There’s a beauty to the ugly chaos of high school that few are masochistic enough to appreciate. The coming of age genre often possesses a messy relationship with the high school setting, reasonable adults possessing enough sense to recognize that the rabid hormonal snake pit is not a very good place to come into one’s own skin. Some of the best high school comedies are the ones that don’t try for morals or learning or anything positive of the sort, except perhaps for the idea that hedonism is a virtue worth celebrating every once in a while.
Society has been slow to accept the notion that women deserve to live for pleasure too. The film Bottoms structures its narrative around a very simple premise. Two lesbians start a school fight club to impress their crushes and get laid, a timeless, beautiful tale that transcends gender and sexuality. Like most hormonal teenagers, PJ (Rachel Sennott) and Josie (Ayo Edebiri) are not capable of thinking through the ramifications of any of their batshit crazy ideas, instead letting their freak flags fly and rolling with the punches, quite often literally.
Director Emma Seligman, who co-wrote the screenplay with Sennott, quickly establishes a singular rhythm for her narrative. Rockbridge Falls High School is in many ways just like any other school. The principal is vapid and tyrannical, the teachers are aloof, and most of the students talk at each other without caring what anyone else has to say. PJ and Josie quickly draw the ire of the school football team, the latter at odds with star quarterback Jeff (Nicholas Galitzine) over the affections of Isabel (Havana Rose Liu). The natural clash between jocks and outcast lesbians is a beautiful dynamic rarely explored in film, something that Seligman and Sennott mine for comedy gold.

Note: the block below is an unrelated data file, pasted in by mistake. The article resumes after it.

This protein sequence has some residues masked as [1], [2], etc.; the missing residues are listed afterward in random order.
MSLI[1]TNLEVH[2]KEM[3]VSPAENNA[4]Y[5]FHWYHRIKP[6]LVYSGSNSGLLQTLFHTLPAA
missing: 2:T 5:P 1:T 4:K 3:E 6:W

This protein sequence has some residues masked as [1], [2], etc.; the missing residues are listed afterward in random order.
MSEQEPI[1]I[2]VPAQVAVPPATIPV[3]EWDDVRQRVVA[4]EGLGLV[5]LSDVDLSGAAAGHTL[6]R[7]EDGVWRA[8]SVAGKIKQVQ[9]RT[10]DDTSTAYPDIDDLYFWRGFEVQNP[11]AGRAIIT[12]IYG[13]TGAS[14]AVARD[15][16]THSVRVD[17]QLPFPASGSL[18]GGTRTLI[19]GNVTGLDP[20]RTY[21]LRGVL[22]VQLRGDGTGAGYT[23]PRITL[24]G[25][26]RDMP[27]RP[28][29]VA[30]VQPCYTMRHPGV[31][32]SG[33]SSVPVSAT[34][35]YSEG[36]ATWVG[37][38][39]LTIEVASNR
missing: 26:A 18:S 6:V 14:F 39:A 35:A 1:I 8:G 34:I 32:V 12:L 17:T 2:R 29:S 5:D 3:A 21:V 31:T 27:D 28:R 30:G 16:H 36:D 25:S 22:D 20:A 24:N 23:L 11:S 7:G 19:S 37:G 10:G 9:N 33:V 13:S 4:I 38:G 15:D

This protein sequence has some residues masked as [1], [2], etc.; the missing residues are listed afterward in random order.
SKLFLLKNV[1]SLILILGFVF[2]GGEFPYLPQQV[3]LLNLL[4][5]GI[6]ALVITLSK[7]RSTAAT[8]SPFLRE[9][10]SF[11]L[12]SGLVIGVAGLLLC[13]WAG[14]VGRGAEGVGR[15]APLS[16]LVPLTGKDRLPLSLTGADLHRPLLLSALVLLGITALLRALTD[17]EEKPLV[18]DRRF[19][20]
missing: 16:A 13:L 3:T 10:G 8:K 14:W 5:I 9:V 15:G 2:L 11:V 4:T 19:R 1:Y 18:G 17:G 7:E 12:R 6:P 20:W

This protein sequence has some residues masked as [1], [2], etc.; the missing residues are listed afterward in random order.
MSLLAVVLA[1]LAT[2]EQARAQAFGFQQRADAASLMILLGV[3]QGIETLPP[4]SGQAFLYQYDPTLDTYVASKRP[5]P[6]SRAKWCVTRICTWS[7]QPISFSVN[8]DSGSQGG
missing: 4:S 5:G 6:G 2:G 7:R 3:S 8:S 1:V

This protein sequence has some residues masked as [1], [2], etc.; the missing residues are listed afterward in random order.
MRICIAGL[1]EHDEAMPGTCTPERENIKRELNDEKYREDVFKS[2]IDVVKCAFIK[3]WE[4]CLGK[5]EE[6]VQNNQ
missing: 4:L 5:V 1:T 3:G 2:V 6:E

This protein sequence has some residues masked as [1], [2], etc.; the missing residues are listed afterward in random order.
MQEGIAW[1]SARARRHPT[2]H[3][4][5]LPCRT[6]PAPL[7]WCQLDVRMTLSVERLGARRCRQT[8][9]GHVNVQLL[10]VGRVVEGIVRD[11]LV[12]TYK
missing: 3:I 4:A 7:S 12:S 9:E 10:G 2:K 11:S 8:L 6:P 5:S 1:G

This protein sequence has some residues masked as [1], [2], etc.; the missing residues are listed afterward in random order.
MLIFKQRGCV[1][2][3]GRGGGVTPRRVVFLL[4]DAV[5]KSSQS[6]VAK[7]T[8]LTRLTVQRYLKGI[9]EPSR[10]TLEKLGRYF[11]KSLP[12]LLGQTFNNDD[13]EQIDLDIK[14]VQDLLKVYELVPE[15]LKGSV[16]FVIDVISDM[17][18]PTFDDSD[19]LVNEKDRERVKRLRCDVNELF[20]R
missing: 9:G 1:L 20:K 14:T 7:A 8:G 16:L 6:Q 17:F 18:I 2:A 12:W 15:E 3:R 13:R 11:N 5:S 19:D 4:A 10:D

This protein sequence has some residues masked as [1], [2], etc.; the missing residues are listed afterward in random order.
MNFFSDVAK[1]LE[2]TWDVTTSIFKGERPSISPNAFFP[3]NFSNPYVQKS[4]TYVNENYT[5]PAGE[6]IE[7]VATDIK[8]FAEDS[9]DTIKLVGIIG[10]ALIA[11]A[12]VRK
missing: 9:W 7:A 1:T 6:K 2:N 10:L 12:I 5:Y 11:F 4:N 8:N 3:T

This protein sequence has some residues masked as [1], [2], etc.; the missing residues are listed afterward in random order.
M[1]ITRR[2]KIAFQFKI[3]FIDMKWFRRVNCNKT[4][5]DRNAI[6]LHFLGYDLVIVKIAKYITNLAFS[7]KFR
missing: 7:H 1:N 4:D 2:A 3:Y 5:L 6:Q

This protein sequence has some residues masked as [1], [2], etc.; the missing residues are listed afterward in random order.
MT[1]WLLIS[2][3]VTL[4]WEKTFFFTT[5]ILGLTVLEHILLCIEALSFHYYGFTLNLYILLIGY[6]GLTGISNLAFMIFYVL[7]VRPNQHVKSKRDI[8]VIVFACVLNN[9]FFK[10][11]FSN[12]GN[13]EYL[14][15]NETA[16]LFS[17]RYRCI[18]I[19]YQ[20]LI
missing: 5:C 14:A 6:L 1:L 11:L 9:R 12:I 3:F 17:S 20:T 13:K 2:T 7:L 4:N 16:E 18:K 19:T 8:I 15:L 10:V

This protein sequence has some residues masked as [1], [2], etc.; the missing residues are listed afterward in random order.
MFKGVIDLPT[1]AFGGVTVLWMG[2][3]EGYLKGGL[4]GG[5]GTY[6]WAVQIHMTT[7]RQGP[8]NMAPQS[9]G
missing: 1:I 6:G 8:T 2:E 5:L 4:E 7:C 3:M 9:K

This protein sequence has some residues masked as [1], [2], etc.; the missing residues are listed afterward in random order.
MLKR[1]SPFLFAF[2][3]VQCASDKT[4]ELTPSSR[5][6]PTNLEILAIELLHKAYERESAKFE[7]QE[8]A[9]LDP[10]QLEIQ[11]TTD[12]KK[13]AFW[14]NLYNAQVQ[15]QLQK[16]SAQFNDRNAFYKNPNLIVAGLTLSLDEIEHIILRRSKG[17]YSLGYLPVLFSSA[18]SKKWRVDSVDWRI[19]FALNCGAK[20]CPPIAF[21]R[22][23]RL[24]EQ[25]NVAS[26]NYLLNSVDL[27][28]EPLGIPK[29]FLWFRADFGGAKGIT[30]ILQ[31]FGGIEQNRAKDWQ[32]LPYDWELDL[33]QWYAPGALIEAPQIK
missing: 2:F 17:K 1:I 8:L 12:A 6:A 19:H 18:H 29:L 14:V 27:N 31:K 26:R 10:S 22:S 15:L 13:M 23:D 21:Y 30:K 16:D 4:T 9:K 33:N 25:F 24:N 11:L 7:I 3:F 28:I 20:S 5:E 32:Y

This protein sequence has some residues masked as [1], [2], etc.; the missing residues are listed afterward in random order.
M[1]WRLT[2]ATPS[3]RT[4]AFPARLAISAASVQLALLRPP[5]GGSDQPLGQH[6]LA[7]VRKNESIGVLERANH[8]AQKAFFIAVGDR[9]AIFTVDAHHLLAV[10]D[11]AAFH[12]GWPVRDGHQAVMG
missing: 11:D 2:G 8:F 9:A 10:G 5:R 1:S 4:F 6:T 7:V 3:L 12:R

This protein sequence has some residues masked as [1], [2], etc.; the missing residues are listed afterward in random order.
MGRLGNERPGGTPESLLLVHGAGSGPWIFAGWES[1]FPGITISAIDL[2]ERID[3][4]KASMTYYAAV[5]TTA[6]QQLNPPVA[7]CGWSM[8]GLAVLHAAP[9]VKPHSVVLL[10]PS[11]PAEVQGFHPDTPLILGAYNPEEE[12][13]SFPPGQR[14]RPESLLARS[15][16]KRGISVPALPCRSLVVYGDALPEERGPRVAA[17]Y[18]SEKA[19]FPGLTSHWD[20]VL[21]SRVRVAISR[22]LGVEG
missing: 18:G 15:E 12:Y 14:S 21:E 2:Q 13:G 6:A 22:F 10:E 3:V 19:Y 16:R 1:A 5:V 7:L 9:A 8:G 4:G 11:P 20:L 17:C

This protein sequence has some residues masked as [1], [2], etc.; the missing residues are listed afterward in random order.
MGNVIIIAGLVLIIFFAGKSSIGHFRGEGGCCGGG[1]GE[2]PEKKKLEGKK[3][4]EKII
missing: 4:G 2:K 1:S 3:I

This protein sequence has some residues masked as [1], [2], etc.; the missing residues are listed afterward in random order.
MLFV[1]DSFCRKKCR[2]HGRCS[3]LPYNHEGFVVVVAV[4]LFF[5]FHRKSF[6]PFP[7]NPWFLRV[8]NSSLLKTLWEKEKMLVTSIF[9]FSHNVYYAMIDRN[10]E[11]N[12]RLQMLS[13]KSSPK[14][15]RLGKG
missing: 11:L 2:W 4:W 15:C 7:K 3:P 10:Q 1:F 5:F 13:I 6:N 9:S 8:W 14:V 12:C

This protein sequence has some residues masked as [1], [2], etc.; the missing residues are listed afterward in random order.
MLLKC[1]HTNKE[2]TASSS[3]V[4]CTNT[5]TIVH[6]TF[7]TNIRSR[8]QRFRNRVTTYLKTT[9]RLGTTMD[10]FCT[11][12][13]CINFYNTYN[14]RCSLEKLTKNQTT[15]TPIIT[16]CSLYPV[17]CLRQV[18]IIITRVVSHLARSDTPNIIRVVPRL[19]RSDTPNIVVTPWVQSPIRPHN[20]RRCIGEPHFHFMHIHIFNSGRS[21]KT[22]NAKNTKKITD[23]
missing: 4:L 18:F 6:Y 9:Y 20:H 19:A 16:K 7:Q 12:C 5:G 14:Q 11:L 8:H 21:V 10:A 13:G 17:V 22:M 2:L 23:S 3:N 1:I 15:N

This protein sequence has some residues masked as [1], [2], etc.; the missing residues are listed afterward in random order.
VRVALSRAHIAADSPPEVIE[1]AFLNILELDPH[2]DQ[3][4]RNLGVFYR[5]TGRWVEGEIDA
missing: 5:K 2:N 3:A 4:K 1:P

The script is laugh-out-loud hilarious, paired marvelously with the comedic timing of the cast. Everyone commits to the bit in this absurd, although not unrealistic, depiction of high school life. Sennott and Edebiri have a natural, often unspoken chemistry between the two. Veteran NFL star Marshawn Lynch puts in a masterful supporting effort as Mr. G, the faculty advisor for the fight club.
Perhaps the most impressive achievement of Bottoms is the narrative’s full immersion in the LGBTQ experience without ever pandering to the vapid idea of “visibility” or wasting its lean 88-minute runtime on lame gay-101 explainers that have bogged down the genre. Seligman’s work is the rare queer comedy that’s solely focused on being funny. The hero’s journey of PJ and Josie is eminently relatable to anyone who’s spent more than ten minutes in high school. This film deserves a lot of credit for being able to recognize that without trying to hold its audience’s hand.
Bottoms is one of the greatest high school narratives of the twenty-first century, a triumph of queer cinema. The discourse surrounding LGBTQ representation in film often paints the American public as needing to wade into the pool slowly, a promise of a more inclusive future that rarely seems concerned with ever living in the present. Seligman paints her portrait of high school as an artist who understands that we’ve always been there. Modern cinema desperately needs more filmmakers with her abounding sense of confidence. Bottoms is, quite simply, a masterpiece.